There's a distinct sense of déjà vu around the Government's energy white paper. The paper confirms the tremendous opportunity Australia has as an energy economy while also conceding that high project costs are affecting Australia's global competitiveness.
The paper's findings have merit, but they are certainly not new. Australia's energy problems have been well-known for a long time. What is missing is an agreed set of actions from both the states and the Federal Government to fix them.
When it comes to energy it's too easy to assume Australia is sitting pretty.
We are resource rich and already supply 2.5 percent of global energy. By 2035 the world will demand 40% more energy than it does today, with our regional neighbours, particularly China and India, accounting for most of that extra consumption. In response, Australia's energy production is expected to double in the next two and half decades.
Diversity is also on our side. Australia has almost half the world's uranium resources, 6 per cent of coal resources, and 2 per cent of natural gas 1.
We are the world's largest exporter of coal and the energy white paper forecasts exports of thermal and metallurgical coal will grow by up to 689 million tonnes a year by the middle of next decade.
Seventy per cent of the world's liquefied natural gas capacity is under construction in Australia which will underpin a tripling of gas production by 2020. The paper predicts Australia will potentially be the word's largest LNG exporter by 2021.
The future looks rosy but it's far from assured and the white paper concedes there are significant challenges ahead.
While we are a major supplier of energy to world markets, Australia is by no means a monopoly. Other competitors are emerging with lower costs and perceived better exploration opportunities than Australia.
Indonesia is predicted to overtake Australia as the world's largest producer of thermal coal in coming years and new LNG capacities are emerging in the Middle-East, the Caribbean, North America and possibly East Africa.
Australia has its work cut out to remain competitive. It costs more to produce energy here than almost anywhere else in the world.
Earlier this year analysts from the Commonwealth Bank found that it costs three times as much to develop a thermal coal mine in Australia than in China, two and a half times more than in Indonesia, and 40% more than in South Africa.
It means Australia's projects are less attractive than projects in other coal-producing countries and a much higher coal price is needed to make it worthwhile to develop mines here.
With commodity prices actually on the way down, this doesn't bode well for attracting investment into the sector.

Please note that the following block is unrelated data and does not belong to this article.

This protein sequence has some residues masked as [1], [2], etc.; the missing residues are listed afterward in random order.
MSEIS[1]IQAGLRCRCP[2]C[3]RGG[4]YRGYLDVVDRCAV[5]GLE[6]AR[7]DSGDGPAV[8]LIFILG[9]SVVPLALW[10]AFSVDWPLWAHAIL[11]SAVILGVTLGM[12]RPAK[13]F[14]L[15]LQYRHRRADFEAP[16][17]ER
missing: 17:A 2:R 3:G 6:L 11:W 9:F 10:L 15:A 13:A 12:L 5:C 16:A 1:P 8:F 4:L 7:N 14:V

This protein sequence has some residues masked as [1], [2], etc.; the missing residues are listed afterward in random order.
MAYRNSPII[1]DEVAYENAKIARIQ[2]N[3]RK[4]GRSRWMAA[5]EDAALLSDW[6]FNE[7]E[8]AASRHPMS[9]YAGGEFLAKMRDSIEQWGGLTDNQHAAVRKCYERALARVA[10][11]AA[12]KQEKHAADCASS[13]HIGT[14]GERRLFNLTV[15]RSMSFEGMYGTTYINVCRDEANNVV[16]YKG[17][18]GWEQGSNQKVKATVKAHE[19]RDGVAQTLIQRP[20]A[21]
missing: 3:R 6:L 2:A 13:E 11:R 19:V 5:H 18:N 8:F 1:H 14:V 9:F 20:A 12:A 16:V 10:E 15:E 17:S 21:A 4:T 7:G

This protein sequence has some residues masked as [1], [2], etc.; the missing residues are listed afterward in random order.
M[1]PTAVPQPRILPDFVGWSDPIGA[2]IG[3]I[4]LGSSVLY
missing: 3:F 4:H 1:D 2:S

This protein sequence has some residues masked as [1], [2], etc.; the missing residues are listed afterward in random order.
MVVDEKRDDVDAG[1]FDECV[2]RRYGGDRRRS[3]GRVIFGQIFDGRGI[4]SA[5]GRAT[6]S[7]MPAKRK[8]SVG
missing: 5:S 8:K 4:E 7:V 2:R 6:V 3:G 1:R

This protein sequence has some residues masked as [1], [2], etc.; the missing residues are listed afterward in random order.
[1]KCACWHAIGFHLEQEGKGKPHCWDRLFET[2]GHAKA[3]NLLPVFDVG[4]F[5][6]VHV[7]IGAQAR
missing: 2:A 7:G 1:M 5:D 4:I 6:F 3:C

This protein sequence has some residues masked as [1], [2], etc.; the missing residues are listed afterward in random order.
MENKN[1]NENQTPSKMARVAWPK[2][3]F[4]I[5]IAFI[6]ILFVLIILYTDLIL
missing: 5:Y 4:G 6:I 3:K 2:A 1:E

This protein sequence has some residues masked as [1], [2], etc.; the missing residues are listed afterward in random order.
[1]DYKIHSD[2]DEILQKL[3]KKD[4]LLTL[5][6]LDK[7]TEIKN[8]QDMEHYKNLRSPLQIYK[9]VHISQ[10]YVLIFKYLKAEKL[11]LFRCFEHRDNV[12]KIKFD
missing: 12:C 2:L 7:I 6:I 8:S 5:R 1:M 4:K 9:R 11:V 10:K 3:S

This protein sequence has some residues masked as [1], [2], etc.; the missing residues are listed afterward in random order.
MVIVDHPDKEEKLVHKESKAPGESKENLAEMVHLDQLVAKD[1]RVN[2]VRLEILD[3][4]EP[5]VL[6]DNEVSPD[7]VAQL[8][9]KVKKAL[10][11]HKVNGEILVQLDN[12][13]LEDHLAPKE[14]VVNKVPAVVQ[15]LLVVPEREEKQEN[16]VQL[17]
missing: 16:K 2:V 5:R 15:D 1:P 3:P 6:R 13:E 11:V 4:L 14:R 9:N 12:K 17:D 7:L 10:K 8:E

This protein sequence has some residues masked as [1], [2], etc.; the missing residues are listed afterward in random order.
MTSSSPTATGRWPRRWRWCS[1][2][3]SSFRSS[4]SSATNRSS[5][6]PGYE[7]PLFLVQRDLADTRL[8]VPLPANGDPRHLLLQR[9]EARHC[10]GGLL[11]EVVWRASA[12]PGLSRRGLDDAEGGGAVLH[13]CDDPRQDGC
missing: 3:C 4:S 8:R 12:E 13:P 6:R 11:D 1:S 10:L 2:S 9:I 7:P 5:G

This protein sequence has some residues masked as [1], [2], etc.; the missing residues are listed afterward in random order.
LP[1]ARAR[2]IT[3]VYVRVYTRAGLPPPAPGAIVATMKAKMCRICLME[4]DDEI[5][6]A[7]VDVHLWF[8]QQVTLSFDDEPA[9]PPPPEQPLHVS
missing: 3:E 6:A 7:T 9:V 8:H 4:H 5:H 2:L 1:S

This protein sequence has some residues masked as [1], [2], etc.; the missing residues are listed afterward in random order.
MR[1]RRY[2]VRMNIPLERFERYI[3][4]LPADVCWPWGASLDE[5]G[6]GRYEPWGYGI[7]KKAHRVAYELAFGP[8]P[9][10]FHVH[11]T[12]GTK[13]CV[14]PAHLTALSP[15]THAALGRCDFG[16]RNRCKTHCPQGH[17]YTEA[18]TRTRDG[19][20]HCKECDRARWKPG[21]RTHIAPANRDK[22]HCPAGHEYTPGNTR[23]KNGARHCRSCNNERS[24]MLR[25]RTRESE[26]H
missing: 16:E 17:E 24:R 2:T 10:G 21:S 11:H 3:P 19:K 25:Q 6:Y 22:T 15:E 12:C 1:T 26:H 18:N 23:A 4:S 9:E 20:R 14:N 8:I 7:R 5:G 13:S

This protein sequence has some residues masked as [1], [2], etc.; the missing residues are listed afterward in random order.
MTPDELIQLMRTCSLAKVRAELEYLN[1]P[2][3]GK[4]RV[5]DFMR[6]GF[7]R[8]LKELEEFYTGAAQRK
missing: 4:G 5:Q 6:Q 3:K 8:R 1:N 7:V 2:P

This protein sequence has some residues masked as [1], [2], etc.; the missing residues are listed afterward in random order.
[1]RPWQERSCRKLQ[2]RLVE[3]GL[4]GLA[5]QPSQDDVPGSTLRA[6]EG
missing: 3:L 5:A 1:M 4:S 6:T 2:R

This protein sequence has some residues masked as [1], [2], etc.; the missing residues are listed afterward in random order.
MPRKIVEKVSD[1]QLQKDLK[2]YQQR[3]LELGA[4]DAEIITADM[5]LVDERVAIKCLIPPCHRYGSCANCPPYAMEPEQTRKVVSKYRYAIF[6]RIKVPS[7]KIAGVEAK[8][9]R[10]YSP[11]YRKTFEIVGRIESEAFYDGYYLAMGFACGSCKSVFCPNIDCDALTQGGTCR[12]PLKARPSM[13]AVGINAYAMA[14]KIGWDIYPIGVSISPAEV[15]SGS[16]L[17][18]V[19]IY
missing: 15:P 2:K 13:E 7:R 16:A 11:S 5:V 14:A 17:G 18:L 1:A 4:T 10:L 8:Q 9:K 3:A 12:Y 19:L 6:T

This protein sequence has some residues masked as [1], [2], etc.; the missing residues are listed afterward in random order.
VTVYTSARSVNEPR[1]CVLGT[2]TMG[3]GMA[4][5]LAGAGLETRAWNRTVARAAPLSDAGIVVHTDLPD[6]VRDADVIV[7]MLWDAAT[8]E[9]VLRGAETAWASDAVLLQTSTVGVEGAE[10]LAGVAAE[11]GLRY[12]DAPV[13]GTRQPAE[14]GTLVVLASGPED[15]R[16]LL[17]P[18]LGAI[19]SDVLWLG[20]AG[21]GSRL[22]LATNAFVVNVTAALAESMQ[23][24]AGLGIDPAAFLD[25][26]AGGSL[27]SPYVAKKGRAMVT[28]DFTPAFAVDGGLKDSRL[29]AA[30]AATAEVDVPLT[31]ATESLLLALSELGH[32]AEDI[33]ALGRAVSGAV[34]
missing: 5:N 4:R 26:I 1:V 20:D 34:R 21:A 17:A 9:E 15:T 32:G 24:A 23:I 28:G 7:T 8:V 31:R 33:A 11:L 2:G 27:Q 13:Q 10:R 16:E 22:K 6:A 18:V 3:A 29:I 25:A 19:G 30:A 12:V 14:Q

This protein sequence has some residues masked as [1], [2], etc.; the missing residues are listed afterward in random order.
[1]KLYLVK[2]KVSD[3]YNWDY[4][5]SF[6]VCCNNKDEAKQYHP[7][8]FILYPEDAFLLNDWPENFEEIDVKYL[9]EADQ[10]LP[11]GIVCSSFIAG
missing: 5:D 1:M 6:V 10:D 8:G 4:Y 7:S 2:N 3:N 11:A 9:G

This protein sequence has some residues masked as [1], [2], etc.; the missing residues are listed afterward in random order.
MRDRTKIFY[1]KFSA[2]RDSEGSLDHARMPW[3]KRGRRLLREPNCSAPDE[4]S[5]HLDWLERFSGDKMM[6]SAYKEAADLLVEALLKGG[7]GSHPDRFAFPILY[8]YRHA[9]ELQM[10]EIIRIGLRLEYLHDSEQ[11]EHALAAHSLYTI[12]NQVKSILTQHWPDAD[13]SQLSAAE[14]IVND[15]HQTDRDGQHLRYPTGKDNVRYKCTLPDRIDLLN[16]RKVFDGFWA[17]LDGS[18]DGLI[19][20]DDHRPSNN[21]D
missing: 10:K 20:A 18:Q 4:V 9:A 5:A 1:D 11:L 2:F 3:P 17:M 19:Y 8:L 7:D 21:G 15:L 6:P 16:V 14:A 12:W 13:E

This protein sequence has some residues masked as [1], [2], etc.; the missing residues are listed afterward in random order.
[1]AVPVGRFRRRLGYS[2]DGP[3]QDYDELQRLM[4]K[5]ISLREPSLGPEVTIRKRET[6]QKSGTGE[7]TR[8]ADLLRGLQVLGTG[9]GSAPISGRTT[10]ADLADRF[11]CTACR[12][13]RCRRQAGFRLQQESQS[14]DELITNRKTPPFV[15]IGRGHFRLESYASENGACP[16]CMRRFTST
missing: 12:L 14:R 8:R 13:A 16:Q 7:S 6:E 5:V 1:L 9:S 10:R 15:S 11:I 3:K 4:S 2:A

Gas developments are similarly challenged with Australia increasingly seen as a high-cost location to pursue LNG projects.
The government expects Australia's production levels to double in the next 25 years. This level of expansion requires significant investment in resource development projects with as much as $290 billion worth of projects currently in planning or under development. A large portion of investment will need to be sourced from overseas investors.
But investors won't come if projects are not economically viable. Energy is a globally competitive game and Australia needs a tangible strategy to deal with its weaknesses.
The energy white paper acknowledges that attracting new investment requires action to reduce regulatory costs (both time and financial) and boost productivity. The Government's roadmap to achieve these reforms includes streamlining approvals of major projects, removing duplication in environmental regulation and ensuring there is sufficient supporting infrastructure and a skilled workforce.
While this is welcome, it is hardly innovative. Regulation and productivity issues are chronic malaises of Australia's economy and not confined to the energy sector. Manufacturing has been on the same slippery slope for some time.
What's needed now is cooperation between government and industry to tackle Australia's diminishing resource competitiveness. But it requires hard decisions and a level of collaboration between state and Commonwealth governments that seems to be politically unpalatable.
Greg Boyce, the head of the world's largest private coal company, Peabody Energy, has called for a national commission to evaluate the impact of government policies on mining and develop a clear action plan. It's a good idea and a logical next step after the white paper. A national summit could gather the right minds from industry and government all focused on securing Australia's future as a global energy leader.
Let's hope this happens before Australia's high cost disease proves terminal.
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